The need of Vaccine Diplomacy in the COVID-19 pandemic

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On Friday 26 February 2021, a shipment of COVAX COVID-19 vaccines are offloaded at the airport in Abidjan.

There is no secret that the COVID-19 pandemic has disrupted each of our lives. It has been more than a year since the first cases were identified and communicated to the public, while it spread around the globe at an incredibly rapid pace. Today, everyone is eager to go back to live their lives freely, without worries of getting themselves nor their loved ones sick. Thankfully, scientists have given us a solution to this pandemic: COVID-19 vaccines.

The different types of COVID-19 vaccines were made in record time thanks to previous research, a never-before-seen number of resources to fund scientific research, and the incredible public’s willingness to volunteer in the clinical trials to ensure their efficacy and safety. Now, we need everyone to have access to the vaccine and get the respective doses to achieve herd immunity (immune protection of a population thanks to vaccination or immunity developed through a previous infection) and thus, see the greatly desired end of the pandemic.

Yes, the vaccines are being manufactured, but how can we make sure that they are distributed equitably? The answer is vaccine diplomacy.

History has taught us that low- and middle-income countries have struggled to get access to vaccines during serious disease events like the 2009 H1N1 influenza pandemic. This struggle is due to the vaccine nationalism phenomenon. Vaccine nationalism occurs when high-income countries buy vaccine doses for their citizens, without thinking of the rest of the world’s population. After these high-income countries secure vaccines for their country's use, then global access to the vaccine happens. When vaccine nationalism happens, vaccine diplomacy comes in to counter it. Vaccine diplomacy is a global health aspect that focuses on the delivery and use of vaccines around the world, which is not an easy task but a necessary one.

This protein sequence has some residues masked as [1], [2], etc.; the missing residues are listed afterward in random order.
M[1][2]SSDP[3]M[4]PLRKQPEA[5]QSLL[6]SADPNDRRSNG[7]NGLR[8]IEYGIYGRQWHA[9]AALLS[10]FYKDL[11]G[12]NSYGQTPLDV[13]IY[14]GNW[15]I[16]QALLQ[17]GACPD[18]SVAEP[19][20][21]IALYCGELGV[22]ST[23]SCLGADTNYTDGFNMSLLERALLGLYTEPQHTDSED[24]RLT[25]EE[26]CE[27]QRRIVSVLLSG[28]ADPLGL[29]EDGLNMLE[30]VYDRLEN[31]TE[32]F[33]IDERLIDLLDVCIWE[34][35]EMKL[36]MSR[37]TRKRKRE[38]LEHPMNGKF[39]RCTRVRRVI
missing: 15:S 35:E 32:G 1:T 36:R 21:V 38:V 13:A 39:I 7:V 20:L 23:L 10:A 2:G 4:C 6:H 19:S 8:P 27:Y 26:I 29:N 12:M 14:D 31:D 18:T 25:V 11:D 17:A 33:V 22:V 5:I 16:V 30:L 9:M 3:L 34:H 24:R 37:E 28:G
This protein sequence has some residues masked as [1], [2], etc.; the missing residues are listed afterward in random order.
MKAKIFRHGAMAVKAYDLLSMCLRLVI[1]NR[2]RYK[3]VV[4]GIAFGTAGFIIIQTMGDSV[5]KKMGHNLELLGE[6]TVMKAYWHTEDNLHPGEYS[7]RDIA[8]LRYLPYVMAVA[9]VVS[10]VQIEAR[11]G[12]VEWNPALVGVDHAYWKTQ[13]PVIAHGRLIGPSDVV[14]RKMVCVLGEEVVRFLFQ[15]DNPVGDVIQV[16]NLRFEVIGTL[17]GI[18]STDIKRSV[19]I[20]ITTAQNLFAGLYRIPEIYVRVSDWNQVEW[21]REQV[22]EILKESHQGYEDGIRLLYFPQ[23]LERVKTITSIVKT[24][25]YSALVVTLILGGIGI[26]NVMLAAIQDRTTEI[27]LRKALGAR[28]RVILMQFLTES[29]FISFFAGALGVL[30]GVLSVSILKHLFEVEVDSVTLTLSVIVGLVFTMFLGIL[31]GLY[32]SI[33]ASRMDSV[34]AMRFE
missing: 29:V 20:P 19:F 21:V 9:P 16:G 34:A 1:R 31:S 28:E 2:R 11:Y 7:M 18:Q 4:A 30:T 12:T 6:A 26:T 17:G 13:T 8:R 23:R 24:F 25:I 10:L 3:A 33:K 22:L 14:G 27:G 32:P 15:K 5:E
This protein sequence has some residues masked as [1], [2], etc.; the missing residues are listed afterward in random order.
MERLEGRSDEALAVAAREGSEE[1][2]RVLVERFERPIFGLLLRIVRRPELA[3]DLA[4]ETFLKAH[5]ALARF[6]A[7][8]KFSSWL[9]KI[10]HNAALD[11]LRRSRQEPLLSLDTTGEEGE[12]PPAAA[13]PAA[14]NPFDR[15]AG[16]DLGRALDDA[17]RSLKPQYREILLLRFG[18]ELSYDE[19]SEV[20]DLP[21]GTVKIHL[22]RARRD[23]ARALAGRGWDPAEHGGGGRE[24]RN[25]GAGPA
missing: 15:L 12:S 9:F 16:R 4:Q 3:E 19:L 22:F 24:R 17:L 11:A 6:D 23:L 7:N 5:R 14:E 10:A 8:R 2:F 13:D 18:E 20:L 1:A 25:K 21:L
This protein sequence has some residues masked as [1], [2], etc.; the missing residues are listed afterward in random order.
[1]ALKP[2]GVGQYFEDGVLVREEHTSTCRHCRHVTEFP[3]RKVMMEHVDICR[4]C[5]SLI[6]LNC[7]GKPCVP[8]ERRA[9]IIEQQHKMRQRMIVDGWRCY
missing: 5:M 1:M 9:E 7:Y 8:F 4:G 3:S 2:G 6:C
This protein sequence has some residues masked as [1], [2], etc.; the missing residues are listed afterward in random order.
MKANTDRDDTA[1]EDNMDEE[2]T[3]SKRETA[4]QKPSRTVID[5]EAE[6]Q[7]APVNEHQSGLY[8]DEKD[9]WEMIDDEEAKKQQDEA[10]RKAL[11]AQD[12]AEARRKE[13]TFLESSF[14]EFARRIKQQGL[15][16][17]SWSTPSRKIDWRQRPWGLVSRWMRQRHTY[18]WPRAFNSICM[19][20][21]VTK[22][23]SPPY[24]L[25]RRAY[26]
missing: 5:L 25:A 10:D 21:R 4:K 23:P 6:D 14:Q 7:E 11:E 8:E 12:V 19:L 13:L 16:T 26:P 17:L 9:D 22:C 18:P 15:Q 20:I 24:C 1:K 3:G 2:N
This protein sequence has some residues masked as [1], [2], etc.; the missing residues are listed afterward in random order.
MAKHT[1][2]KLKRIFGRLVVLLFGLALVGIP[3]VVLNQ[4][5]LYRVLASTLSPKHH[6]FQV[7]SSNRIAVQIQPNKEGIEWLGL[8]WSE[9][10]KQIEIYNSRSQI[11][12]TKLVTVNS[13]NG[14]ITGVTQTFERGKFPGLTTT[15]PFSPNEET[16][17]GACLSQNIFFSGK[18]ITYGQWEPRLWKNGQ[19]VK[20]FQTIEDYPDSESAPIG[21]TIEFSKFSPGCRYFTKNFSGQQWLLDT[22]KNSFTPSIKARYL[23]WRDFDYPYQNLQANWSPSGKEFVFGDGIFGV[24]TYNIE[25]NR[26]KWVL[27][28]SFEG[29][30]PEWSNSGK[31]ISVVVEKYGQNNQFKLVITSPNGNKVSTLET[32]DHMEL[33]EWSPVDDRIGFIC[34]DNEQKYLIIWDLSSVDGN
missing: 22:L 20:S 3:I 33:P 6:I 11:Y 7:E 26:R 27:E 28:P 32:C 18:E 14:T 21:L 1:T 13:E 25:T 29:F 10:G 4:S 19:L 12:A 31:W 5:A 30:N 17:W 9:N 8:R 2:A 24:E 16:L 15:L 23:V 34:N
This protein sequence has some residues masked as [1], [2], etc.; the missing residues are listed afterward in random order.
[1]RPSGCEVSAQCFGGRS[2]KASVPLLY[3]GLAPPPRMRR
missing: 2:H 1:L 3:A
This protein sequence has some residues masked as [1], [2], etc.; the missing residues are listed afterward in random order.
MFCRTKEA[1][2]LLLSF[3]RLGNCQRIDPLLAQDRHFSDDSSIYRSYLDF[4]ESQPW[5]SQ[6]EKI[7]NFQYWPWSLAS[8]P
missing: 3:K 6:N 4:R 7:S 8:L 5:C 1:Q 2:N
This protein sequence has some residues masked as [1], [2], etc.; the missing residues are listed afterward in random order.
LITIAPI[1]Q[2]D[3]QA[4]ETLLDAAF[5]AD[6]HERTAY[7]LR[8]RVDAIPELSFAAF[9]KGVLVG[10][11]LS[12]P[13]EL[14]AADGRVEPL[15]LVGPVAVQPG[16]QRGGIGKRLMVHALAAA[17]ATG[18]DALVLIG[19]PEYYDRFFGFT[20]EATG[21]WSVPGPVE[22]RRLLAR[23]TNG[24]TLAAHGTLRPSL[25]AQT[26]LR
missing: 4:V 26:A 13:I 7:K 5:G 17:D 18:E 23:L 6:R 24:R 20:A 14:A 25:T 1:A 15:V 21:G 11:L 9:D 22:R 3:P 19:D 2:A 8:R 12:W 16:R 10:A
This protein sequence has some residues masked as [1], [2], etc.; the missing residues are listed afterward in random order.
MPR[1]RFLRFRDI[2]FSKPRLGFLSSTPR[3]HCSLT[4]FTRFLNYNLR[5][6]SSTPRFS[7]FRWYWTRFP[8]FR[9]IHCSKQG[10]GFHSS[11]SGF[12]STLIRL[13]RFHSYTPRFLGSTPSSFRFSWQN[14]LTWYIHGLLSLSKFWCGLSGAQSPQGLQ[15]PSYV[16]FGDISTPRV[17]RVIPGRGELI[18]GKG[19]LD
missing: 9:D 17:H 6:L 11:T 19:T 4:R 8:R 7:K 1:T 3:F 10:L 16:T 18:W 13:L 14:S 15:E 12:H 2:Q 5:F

Why should high-income countries be the only ones receiving vaccine doses to lower the disease cases and death burden due to COVID-19 in their communities? Just because of their wealth and the supposed power money gives them? Real power is thinking about other countries that do not have the same resources as them and do something to help the people in their communities who are just as important. But sadly, it does not come naturally, so these countries need a little push to do it.

Yes, the vaccines are being manufactured, but how can we make sure that they are distributed equitably? The answer is vaccine diplomacy.

COVAX and global access

The little push comes from the vaccine diplomatic community, by making efforts to stimulate cooperation between countries to ensure fair and equal access to the COVID-19 vaccine. Good examples of this are the work of an international collaboration between the World Health Organization (WHO), Coalition for Epidemic Preparedness Innovations (CEPI), and the Global Alliance for Vaccines and Immunizations (GAVI) called COVAX (COVID-19 Vaccines Global Access), alongside the work of the key delivery partner United Nations Children's Fund (UNICEF) in which will greatly benefit low- and middle-income countries against vaccine nationalism. COVAX has started to deliver COVID-19 vaccines to lower-income countries that would be unable to afford these vaccines, alongside UNICEF who has started to deliver syringes to administered said vaccines.

Another aspect of vaccine diplomacy that I perceive as equally important as the administration of COVID-19 vaccines is how we can deal with the waste that is being generated from the vaccinations of gloves, masks, packing materials, vials, and syringes. Some persons are saying that the benefit of the vaccine outweighs any concerns about that type of medical waste that is being generated, but I think waste management is something we should already think about for the benefit of our environment. If low- and middle-income countries do not have the resources to buy vaccines to administer them, we also need to help them deal with waste management and not contaminate their country.

As a scientist, I wish for each human being to receive the benefits of these vaccines to lower the disease burden. But as a human being, equitable distribution of a life-saving solution is the thing I want most because every person has the right to live a healthy life with their loved ones. No one should have that opportunity taken away from them just because their country does not have the necessary resources to provide it to their citizens. Vaccine diplomacy is the most important aspect to see the end of this pandemic and get back to being our free selves.

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